When a business, a church or just a group in your community come together for a run to raise awareness about a cause, it can be a great time for all. It is a reminder that as a group, we hold the power to create change and reshape the world around us. What’s more, it is a fun and interactive event that is family-friendly and healthy, so everyone wins. 

One of the most fun parts of creating a big group run is designing the shirts. Once you obtain some wholesale t-shirts, you can start researching amazing past designs that have provided a great visual branding and raised awareness of the cause the runners support. You can also take some of the more professional designs and use them for inspiration for your own 5K to help get everyone motivated.

Shoe-inspired designs

A great place to start with your design is with the running shoe. It is a quick, recognizable image that will get your message across.

This t-shirt design, created for a 5K at Smith College, even makes the shoelaces a part of the look. The whole thing looks vintage, light-hearted and like something everyone will want to wear for a long time. The color combination of lemonade yellow and soda can green is great, too. 

When a student at Belmont University was diagnosed with colon cancer and needed help paying for her chemotherapy, students and faculty rallied to raise awareness about the disease and raise some money. They also looked at the shoe for their design, using the traction at the base to inspire their race design. They made sure to keep the basic shape and overall idea clear with their look, but also squeezed in a lot of text and even a little bow loop to clarify the cause. A simple circle for the background completes the look. 

Autism Speaks hosts an annual run that helps make autism more visible and encourages those with the classification to come out and run, opting for a basic shoe stamp on their 2016 run t-shirt. The stamp effect is nice because it has a factory finish but still looks homemade. Once again, the shoe shape allowed the designer to squeeze in a lot of text without making it complicated or confusing. It was a great look for a great cause. 

Run across the shirt

If you want a simple design that reflects the act of running as opposed to the footwear, you can check out a lot of great shirts that feature a runner. Girls on the Run, a group that works to support young women and gets them into college, used a basic female jogger look that almost appears to be a paper cut-out or a knotted ribbon. Her ponytail flies behind her, and she is all pink to clarify that the event is for the benefit of young girls. The artist added in the text just under her feet so she can hop over them on her way to the finish line. 

The Gilead River Run design for their annual scholarship run changes each year, but one of their most memorable t-shirt designs is this great vintage look. The two runners side by side in the forest communicate camping, friendship and having fun together. The run includes a pancake breakfast and takes place out in the beautiful landscape. Looking at the iconic design, it is almost possible to smell those hotcakes cooking and hear the river trickling. 

This gorgeous and colorful design from a race in Rio sends so many messages so quickly that it is hard to look away. The color choice alone reflects the unique vibe of the city and the connected supporters beside the kneeling runner show unity and community. The design has a great flow to it, and as individual parts, it is especially impressive.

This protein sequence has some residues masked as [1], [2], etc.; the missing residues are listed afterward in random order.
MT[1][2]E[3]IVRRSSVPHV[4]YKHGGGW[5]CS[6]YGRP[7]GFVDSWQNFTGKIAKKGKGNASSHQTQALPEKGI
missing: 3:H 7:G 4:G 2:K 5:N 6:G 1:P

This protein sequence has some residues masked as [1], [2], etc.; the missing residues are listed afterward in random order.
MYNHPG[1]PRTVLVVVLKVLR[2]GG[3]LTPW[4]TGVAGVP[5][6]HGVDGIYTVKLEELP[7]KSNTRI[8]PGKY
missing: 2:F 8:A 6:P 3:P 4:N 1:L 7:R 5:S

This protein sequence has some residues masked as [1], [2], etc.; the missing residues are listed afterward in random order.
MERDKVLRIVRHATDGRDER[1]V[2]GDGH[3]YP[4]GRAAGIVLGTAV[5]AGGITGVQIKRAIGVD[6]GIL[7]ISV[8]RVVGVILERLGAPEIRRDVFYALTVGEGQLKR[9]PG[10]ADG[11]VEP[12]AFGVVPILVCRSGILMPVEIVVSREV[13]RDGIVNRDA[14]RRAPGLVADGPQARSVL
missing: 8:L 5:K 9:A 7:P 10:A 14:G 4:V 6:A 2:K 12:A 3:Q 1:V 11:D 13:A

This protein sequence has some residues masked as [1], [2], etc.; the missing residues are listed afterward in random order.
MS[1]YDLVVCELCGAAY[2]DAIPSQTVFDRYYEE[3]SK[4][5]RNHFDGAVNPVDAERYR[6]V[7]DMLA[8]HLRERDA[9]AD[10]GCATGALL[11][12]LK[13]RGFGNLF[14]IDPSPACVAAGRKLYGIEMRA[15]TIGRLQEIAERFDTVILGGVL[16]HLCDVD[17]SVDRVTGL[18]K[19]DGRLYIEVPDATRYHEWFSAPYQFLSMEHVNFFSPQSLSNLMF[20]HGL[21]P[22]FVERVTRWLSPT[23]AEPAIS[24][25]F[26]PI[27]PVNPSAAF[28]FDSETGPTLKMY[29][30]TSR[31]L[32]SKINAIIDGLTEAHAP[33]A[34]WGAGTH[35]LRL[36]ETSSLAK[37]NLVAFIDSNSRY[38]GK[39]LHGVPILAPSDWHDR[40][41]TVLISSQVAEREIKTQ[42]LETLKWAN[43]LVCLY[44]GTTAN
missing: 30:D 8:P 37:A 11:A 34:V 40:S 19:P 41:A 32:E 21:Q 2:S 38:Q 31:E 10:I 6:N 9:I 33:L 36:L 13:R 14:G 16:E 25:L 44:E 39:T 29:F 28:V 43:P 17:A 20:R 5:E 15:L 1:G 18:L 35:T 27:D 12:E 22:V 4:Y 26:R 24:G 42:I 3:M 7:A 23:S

Stick with text

The annual Color Run, an international race that has raised millions for different charities, doesn’t bother with icons or visuals for its T-shirts. The race has gotten big enough that the organizers have decided all they need is the name. Of course, the font is very colorful to reflect the more fun element of the race, but the design remains very simple. 

The DAV 5K, a race that honors American veterans, has a great military-inspired font design that looks straight off a survival kit. By choosing this blocky, basic writing style, the race gets the message of veterans across right away. 

The Dirty Girl Run, an event that is female-only and encourages women to run, play and roll in the mud, has a great shirt design. The basic typography, the hint of the event in the background and the color choice all illustrate the type of day it will be. Running and jumping around in the mud with a group of friends? Yes, please.

Go nuts

You may just want to take a left turn with your design. That is what the creators of the Terror Trot in Minneapolis did with their design. The run takes place at the end of October and goes around a lake. To keep everyone excited about the event (which benefits children’s hospitals), they draw on the nearby holiday of Halloween to keep it creepy. The final look harkens back to dark evenings, haunted houses and bumps in the night, but is tongue-in-cheek at the same time.

The Zombie OutRun Chase Race takes the fun of being eaten alive and combines it with exercise. There is even a race for the kids. Runners escape zombies along an otherwise traditional course and get flags stolen off a belt by the actors dressed as the undead right behind them. 

To convey the theme of the race without making it terrifying, the company has a basic silhouette design of a runner being chased by a zombie. The lack of detail makes it much more digestible. The burst of red behind the zombie’s face clarifies this is monster versus human and the text below spells out the rest.

Have Fun 

Whatever direction you go in, have fun with it, reflect your cause and make sure everyone picks up one for the big day. Happy running!

 

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